Heartland breach raises questions about PCI standard's effectiveness

Heartland breach is the latest in global fraud epidemic, follows RBS Worldpay breach disclosure in December

While it's not yet known if Heartland Payment Systems' data breach will count as the largest card heist ever, some analysts say what is clear is that the Payment Card Industry (PCI) data security standard isn't sufficient.

It's not yet known if Heartland Payment Systems' newly disclosed data breach will count as the largest card heist ever. But some analysts say what is clear is that the Payment Card Industry data security standard that Visa and MasterCard require isn't sufficient to ensure cardholder data is safeguarded..

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"Billions is being spent on PCI compliance, but it isn't really working," says Gartner analyst Avivah Litan. "PCI's dirty little secret is that it doesn't mandate encryption inside a private network because then all the processors would have to encrypt."

Encryption of data would make it much harder for attackers to benefit from the kind of network break-in that Heartland suffered, in which cyber-criminals tapped into a monthly stream of 100 million debit and credit cards for several months using malware installed on processing computers. 

But Litan notes the complex interconnections among payment-card processers, merchants and banks would make point-to-point encryption extremely unwieldy. End-to-end application-level encryption might be more feasible where card data is originated.

The irony, Litan says, is that some retailers today do encrypt data in motion inside their private store networks (even though it's not mandated by the PCI standard) and they have to decrypt it before they send it to their processors.

Heartland was compliant with PCI, certified by PCI assessor Trustwave in April, but PCI compliance isn't stopping the wave of attacks against payment processors, Litan notes. She points out that the PCI standard does include a requirement for file-integrity checking at least weekly, so something may have broken down in that area that allowed the malware to remain unnoticed for so long.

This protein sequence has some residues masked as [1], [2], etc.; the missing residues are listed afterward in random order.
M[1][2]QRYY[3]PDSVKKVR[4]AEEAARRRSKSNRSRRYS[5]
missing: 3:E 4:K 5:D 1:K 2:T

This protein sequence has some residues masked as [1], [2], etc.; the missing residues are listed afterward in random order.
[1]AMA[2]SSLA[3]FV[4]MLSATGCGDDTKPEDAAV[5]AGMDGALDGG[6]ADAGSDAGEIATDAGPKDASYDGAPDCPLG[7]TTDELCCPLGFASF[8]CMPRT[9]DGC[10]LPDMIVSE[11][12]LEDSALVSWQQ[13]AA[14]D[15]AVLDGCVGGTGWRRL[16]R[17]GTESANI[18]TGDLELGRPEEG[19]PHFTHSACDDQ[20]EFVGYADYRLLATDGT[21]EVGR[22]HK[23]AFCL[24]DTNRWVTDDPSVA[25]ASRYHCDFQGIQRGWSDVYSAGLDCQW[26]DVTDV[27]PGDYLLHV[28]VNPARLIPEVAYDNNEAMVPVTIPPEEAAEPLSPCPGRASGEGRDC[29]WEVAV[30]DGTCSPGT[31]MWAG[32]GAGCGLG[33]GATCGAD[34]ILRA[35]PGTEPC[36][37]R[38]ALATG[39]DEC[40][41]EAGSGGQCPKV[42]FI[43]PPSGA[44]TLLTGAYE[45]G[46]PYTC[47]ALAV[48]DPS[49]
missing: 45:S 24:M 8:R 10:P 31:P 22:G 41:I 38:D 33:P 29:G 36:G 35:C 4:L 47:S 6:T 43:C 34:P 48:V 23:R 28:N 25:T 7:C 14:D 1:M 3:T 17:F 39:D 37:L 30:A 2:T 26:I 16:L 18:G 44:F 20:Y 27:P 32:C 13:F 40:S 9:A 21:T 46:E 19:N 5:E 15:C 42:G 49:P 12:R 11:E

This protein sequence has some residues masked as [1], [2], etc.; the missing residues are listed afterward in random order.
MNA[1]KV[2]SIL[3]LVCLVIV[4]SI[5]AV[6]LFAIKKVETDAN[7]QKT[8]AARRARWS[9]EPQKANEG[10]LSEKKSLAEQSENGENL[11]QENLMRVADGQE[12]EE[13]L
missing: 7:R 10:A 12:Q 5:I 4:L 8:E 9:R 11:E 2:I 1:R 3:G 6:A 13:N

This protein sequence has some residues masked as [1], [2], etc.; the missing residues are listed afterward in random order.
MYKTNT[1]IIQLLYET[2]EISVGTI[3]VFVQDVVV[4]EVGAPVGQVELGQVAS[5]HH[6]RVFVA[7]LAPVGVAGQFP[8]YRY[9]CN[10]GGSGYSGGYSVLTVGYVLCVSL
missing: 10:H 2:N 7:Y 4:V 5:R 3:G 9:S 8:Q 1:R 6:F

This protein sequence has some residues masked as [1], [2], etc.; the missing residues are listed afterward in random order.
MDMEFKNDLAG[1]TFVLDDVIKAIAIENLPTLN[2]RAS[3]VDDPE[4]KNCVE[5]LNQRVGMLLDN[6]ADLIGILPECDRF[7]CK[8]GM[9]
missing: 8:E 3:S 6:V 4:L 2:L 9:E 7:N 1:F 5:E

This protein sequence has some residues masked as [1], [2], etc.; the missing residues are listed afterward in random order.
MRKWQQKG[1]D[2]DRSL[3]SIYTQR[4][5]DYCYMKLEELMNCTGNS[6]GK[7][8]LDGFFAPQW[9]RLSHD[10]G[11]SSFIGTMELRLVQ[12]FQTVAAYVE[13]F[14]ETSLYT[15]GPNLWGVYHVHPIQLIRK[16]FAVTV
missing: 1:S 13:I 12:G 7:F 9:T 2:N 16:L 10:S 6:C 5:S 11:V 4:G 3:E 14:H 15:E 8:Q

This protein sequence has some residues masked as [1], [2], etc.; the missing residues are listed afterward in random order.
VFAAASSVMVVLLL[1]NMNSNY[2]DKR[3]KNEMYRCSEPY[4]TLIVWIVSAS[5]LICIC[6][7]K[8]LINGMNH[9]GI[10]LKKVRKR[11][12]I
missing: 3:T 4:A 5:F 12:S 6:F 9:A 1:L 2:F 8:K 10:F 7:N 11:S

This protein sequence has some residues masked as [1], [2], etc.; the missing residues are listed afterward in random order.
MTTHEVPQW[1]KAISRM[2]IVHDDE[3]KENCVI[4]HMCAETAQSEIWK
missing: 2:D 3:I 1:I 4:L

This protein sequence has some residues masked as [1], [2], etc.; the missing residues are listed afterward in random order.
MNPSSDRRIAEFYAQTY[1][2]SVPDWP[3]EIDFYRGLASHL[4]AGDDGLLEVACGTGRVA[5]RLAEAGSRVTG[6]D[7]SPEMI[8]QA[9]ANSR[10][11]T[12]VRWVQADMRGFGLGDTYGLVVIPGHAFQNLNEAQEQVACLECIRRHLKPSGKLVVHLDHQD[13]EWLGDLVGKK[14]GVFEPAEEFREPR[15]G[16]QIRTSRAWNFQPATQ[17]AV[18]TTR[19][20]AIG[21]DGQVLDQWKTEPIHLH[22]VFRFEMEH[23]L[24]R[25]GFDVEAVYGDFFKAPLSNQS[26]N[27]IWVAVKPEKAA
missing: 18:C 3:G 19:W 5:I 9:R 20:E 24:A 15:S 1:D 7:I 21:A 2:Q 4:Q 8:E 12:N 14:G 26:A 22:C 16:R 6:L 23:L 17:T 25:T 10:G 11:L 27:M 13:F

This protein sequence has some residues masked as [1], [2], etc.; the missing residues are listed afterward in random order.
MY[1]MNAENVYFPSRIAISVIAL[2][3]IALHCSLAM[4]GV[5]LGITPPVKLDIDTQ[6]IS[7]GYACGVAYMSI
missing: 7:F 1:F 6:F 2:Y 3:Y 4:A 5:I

It's not just Heartland under attack, Litan notes.

Atlanta-based RBS WorldPay, the U.S. payment processing arm of the Royal Bank of Scotland Group, in late December also disclosed its network had been breached. Personal information on about 1.5 million cardholders and other individuals may have been affected as well as 1.1 million Social Security numbers of individuals.

A spokesperson at RBS WorldPay today said the breach was first identified on Nov. 10, and it took more than a month to make a basic determination of what was impacted and to reach out to customers. The FBI is involved in the case, the spokesperson adds.

"The processors are definitely being targeted," Litan says, noting that once a breach occurs, it can have a terrible impact on business. CardSystems, which suffered a data breach in 2005, was basically put out of business as a result of it.

The PCI Security Standards Council late last year began discussing how end-to-end encryption might be accomplished for the industry. The Council did not comment this week on the Heartland data breach except to issue a statement saying: "As the Council does not monitor or track compliance, nor does it engage in forensics investigations, we do not have insight into the details of any specific breach." The Council said it would be "inappropriate" to discuss it.

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